Column by Penticton artist and naturalist Dianne Bersea
I’m often asked, “Did you know Muriel Franck?”
Sadly, I never met her but Muriel’s name reverberates in this town anytime tree and lakeshore concerns are mentioned.
Arriving from an obscure English sea-side village, and deeply committed to the importance of natural landscapes, Muriel became an unrelenting and vigorous champion of all that makes our valley town so unique.
For 40 years Muriel Franck attended every city council meetings…her energized campaigns closely followed by the local media.
I’ve seen the photos of Muriel’s famous polar bear swims, part of her daily fitness regimen.
But it’s her unabated, heartfelt and well researched championing of Penticton’s natural treasures – parks, lakeshore, beachfront and trees that are, and will be, her everlasting legacy.
According to Penticton Herald article of Feb. 18, 1991, Muriel was: “A self-proclaimed watchdog and often a ‘thorn’ in city’s side…a fixture in city council meetings.
“Some of the exchanges have been quite heated as the diminutive but feisty Franck persists in getting her point across!”
I say, “Brava Muriel!” Nothing got Muriel’s ire up more than issues pertinent to her mission.
For Muriel, Penticton often foolishly overlooked the significance of our tourist attracting attributes, (a town between two lakes!), with physical benefits in need of careful preservation.
Muriel’s archives include passionate Letters to the Editor and strong statements about her concerns.
She couldn’t understand why anyone would want to deconstruct this “precious jewel.”
From all reports, I think Muriel would be very distressed about our current situation, a decline in our already diminished tree canopy and a blasé approach to their demise.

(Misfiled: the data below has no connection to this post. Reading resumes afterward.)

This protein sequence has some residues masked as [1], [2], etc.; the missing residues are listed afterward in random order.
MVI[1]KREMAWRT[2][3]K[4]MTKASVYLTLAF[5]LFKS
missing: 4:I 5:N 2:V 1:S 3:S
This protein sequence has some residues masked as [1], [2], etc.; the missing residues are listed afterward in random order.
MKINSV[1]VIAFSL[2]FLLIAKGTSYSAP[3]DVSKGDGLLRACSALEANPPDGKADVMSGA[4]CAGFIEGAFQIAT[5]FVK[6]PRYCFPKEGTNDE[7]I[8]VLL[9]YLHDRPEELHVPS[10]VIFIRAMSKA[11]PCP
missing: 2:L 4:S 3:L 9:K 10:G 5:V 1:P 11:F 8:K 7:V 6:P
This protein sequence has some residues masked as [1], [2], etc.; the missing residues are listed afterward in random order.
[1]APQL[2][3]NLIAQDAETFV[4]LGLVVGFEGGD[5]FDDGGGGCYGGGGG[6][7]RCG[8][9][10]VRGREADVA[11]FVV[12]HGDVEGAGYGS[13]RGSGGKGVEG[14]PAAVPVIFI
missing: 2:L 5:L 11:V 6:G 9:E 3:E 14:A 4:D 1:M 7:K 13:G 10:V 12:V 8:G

As she stated, “The Okanagan…is a semi-desert climate and if anyone needs trees we do!”
Tucked among her documents, Muriel preserved earlier perspectives on Penticton’s setting.
Take this Sept. 1, 1906, Penticton Herald ad from the business of Msser’s Tapley & Murk.
They wanted to encourage business neighbours to follow their lead. “Nothing adds to the appearance of a town so much as streets well planted with trees.”
I’m sure Muriel would endorse the saying, “The best time to plant a tree is 20 years ago.”
In an April 11, 1983, letter to the editor, Muriel itemized disturbing tree losses specifically on the Court House grounds and in three city parks. As she says in a letter, “A statesman thinks of future generations. The politician thinks of the vote.”
At least 14 mayors encountered Muriel’s spunky approach, especially for lakefront and flood prone development locations where lake views and existing trees would be significantly altered.
When an issue got her attention, Muriel could generate a letter and petition storm!
I’m astonished at the petition signature totals. Despite supporting the Penticton Art Gallery, her opposition to the location regarding trees, flood concerns and loss of lake shore parkland, inspired almost 9,000 citizens to sign their name.
I’m glad we have our art gallery though, and pleased that compromises were made, especially the retention of trees along the lower reaches of Penticton Creek.
Thank you Muriel Franck.